QUINTETO DE ENSUEÑO (DREAM QUINTET) / BARRERA: Tributo. Mexicanista. Catarina. Mezcal. Sin Palabras. Atemporal. Bovarismo. Rendir Culto. El Alba / Abraham Barrera, pno; Iraida Noriega, voice; Aarón Cruz, bs; Fernando De Santiago, Vihuela; Giovanni Figueroa, dm / Urtext JBCC284
This CD came to me with no liner notes whatsoever, thus I had to review it “cold,” without an idea of what the concept was. The music is evidently modern jazz with a Spanish bias, and what I found interesting about it, aside from its evident and consistent vitality, was a certain resemblance to Sérgio Mendes’ old Brasil ’66 group, which although pop-oriented had several strong jazz features in it. I was particularly happy with Iraida Noriega; FINALLY, a modern female jazz singer who swings out with a bold, brassy voice and not the whispery, come-hither “lounge” style that seems to be so pervasive nowadays!
One difference between Barrera’s group and Mendes’ is their use of more complex rhythms. Another is that there is even more improvisation going on in the background, though Mendes himself was a very fine improvising pianist. Barrera’s drummer, Giovanni Figueroa, plays quite complex beats that propel the band, and Vihuela player Fernando De Santiago is recorded just well enough to be heard in the ensemble without overpowering it. Interestingly, none of the vocals have words, but are extended scat solos, and Noriega clearly dominates these tracks the way Lani Hall and Bibi Vogel (later replaced by Janis Hansen) did with Brasil ’66, though Mendes’ singers sang lyrics.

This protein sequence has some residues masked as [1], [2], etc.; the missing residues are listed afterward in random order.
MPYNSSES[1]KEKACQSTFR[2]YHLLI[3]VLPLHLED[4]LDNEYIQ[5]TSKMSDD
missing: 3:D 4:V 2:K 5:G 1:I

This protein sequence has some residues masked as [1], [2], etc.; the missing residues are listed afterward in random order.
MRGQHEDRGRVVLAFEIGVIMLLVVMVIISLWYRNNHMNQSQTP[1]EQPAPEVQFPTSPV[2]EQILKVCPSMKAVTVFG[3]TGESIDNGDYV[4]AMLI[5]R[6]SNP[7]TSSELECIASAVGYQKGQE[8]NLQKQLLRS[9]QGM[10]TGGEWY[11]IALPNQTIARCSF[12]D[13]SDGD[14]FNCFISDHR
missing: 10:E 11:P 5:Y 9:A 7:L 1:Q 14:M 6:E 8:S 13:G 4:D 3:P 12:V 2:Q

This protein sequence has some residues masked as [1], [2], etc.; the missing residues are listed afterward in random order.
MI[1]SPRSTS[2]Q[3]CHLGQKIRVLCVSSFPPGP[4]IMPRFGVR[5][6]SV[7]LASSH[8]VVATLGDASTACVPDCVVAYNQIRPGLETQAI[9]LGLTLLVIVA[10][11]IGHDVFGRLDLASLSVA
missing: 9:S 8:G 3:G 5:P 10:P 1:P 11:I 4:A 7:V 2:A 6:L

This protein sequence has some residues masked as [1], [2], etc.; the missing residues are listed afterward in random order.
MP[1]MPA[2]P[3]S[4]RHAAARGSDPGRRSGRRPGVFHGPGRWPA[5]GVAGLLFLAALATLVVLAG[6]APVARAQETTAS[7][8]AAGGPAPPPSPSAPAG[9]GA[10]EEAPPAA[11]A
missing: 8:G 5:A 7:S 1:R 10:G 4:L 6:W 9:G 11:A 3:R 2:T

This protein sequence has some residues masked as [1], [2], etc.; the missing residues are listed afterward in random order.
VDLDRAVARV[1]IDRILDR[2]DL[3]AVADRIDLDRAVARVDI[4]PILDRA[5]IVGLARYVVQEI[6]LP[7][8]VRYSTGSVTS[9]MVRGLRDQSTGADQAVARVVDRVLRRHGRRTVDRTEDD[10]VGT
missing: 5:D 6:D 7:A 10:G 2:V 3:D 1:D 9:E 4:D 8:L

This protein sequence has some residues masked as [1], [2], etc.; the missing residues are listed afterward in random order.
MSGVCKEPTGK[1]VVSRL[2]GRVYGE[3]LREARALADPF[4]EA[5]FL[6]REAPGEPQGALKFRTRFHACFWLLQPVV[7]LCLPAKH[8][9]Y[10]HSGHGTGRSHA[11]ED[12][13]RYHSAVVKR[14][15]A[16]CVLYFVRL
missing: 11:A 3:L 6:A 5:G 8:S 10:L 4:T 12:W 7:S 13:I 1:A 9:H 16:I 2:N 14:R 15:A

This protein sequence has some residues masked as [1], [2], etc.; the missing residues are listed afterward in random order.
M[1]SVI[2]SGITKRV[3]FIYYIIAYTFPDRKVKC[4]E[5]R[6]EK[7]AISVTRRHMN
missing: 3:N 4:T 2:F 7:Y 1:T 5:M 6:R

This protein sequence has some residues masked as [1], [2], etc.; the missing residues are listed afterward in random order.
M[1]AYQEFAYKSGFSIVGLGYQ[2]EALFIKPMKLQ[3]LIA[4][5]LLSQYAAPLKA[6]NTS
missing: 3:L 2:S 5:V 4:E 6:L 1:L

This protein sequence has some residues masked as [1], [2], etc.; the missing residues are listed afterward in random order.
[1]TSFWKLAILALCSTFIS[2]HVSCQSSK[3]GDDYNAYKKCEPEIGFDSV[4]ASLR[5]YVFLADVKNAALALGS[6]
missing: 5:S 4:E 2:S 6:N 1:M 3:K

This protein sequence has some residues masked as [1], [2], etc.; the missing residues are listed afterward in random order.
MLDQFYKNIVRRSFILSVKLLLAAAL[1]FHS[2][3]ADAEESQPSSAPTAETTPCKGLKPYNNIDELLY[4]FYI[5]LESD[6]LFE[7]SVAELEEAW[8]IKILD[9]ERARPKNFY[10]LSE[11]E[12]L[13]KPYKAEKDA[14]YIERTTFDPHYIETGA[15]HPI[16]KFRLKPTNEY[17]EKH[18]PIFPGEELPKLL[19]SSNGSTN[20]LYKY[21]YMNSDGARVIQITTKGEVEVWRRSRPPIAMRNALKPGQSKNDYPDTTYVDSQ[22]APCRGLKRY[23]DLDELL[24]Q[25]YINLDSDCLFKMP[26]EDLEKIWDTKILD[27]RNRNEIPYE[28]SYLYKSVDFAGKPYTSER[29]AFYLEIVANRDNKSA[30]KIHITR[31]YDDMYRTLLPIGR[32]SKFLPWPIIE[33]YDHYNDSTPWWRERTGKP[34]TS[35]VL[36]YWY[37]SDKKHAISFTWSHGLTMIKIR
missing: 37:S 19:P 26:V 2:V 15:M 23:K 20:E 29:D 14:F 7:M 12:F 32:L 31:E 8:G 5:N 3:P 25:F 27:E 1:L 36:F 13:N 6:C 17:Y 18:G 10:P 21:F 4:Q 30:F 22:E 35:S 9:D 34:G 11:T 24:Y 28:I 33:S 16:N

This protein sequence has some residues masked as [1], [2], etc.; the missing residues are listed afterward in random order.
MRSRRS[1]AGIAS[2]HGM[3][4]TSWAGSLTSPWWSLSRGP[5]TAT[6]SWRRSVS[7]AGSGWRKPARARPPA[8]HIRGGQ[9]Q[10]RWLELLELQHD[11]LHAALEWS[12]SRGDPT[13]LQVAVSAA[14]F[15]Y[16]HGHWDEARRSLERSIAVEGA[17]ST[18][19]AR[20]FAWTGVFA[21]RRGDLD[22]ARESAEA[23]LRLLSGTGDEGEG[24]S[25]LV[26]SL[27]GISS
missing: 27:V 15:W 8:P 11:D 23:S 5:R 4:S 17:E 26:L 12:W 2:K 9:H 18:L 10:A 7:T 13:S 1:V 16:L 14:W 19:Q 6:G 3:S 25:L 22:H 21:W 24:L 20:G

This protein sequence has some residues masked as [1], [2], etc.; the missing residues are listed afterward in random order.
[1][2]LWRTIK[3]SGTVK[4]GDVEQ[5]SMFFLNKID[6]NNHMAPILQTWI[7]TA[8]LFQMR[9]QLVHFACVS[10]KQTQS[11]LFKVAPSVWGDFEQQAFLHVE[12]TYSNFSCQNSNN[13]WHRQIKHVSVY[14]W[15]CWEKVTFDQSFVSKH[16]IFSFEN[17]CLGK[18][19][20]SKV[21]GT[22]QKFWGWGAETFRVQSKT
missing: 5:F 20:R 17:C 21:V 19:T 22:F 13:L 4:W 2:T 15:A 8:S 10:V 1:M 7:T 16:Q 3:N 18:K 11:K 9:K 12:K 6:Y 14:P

Catarina begins slowly with Noriega singing over Aarón Cruz’ bowed bass, somewhat breaks the pop feeling of the album. Here, the Vihuela sounds more like a harp than a guitar, and after De Santiago’s solo the music moves at a fairly quick 6/8. Barrera has an excellent piano solo on this one. Noriega’s vocal improve is also terrific, and as we suddenly switch to Mezcal the tempo shifts again to a rapid sort of Brazilian beat, which later on shifts again to 6/8, now at a much faster pace. I should point out that Noriega’s voice, although clear and well-controlled, has a bright Latin edge to it.
Clearly, this is a hugely talented group of musicians. On Atemporal Noriega and the group indulge in some strongly Middle Eastern sounds which they wed to their essentially Latin style. They almost sound as if they are improvising these songs into being as they’re playing them, which I find intriguing. Well worth hearing!
—© 2018 Lynn René Bayley
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